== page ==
Rapport is a state of harmonious understanding with another individual or group that enables greater and easier communication. In other words rapport is getting on well with another person, or group of people, by having things in common, this makes the communication process easier and usually more effective.
Sometimes rapport happens naturally, you ‘hit it off’ or ‘get on well’ with somebody else without having to try, this is often how friendships are built. However, rapport can also be built and developed by finding common ground, developing a bond and being empathic.
Rapport is important in both our professional and personal lives; employers are more likely to employ somebody who they believe will get on well with their current staff. Personal relationships are easier to make and develop when there is a closer connection and understanding between the parties involved – i.e. there is greater rapport.
The first task in successful interpersonal relationships is to attempt to build rapport. Building rapport is all about matching ourselves with another person. For many, starting a conversation with a stranger is a stressful event; we can be lost for words, awkward with our body language and mannerisms.
Creating rapport at the beginning of a conversation with somebody new will often make the outcome of the conversation more positive. However stressful and/or nervous you may feel the first thing you need to do is to try to relax and remain calm, by decreasing the tension in the situation communication becomes easier and rapport grows.
When meeting somebody for the first time some simple tips will help you reduce the tension in the situation enabling both parties to feel more relaxed and thus communicate more effectively:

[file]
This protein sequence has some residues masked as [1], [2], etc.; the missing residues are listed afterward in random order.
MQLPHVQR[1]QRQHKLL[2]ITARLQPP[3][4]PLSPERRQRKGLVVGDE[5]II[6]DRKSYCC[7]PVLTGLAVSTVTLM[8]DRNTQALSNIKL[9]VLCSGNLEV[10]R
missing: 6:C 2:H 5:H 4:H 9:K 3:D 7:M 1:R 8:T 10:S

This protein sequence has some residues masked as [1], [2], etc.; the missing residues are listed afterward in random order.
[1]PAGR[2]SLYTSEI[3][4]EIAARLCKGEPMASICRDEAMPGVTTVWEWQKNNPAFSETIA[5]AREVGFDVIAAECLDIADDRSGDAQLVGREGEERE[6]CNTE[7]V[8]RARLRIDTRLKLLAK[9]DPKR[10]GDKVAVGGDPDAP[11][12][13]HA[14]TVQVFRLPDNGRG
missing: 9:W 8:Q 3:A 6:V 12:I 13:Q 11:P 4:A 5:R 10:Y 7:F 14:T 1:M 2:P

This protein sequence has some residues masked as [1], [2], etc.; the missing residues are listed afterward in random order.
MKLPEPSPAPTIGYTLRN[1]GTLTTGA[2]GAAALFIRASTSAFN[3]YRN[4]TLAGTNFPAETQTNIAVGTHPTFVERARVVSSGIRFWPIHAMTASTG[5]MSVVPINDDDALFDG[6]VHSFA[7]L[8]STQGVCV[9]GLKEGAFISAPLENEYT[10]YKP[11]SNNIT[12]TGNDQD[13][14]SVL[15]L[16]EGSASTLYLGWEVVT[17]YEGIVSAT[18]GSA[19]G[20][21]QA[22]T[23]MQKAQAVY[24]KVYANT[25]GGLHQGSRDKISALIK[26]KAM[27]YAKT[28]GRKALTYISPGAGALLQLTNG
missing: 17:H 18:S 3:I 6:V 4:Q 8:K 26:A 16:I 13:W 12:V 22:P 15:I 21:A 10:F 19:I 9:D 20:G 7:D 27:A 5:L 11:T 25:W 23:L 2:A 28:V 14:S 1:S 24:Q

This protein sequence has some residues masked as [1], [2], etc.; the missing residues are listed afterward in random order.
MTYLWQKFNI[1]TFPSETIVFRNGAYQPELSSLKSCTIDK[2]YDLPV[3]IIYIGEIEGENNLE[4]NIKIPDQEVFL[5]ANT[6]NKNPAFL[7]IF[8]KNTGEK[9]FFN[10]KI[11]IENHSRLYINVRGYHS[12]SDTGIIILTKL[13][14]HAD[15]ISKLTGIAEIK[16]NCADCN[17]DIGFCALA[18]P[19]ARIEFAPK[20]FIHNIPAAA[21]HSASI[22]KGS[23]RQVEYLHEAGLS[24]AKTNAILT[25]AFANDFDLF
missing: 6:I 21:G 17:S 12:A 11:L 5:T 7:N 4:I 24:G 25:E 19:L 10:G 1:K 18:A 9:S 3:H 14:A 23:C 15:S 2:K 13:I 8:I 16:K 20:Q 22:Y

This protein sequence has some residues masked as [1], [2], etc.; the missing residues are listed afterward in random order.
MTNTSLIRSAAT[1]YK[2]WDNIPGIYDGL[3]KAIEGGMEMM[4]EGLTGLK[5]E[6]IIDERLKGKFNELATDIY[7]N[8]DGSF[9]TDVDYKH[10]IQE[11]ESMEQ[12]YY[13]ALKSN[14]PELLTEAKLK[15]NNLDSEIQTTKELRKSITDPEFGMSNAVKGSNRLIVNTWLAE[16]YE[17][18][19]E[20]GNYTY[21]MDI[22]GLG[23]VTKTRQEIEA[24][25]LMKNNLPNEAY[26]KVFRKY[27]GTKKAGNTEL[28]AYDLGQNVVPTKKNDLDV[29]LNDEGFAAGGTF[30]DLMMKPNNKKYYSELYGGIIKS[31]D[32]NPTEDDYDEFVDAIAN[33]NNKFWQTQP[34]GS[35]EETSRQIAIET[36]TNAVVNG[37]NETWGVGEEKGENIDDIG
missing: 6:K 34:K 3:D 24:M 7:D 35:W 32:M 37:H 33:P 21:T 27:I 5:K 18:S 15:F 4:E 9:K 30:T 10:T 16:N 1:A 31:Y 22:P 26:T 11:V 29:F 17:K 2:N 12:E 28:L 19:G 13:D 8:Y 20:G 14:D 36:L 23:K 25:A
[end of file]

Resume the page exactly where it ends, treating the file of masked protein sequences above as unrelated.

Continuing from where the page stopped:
Make sure the other person feels included but not interrogated during initial conversations, as you may feel tense and uneasy meeting and talking to somebody new, so may they. Put the other person at ease, this will enable you to relax and conversation to take on a natural course.
Although initial conversations can help us to relax, most rapport-building happens without words and through non-verbal communication channels. We create and maintain rapport subconsciously through matching non-verbal signals, including body positioning, body movements, eye contact, facial expressions and tone of voice with the other person.
Watch two friends talking when you get the opportunity and see how they sub-consciously mimic each other’s non-verbal communication. We create rapport instinctively, it is our natural defence from conflict, which most of us will try hard to avoid most of the time.
It is important that appropriate body language is used; we read and instantly believe what body language tells us, whereas we may take more persuading with vocal communication. If there is a mismatch between what we are saying verbally and what our body language is saying then the person we are communicating with will believe the body language. Building rapport, therefore, begins with displaying appropriate body language – being welcoming, relaxed and open.
The way we use our voice is also important in developing rapport. When we are nervous or tense we tend to talk more quickly, this in turn can make you sound more tense and stressed. We can vary our voices, pitch, volume and pace in ways to make what we are saying more interesting but also to come across as more relaxed, open and friendly. Try lowering your tone, talk more slowly and softly, this will help you develop rapport more easily.
Helpful Rapport Building Behaviours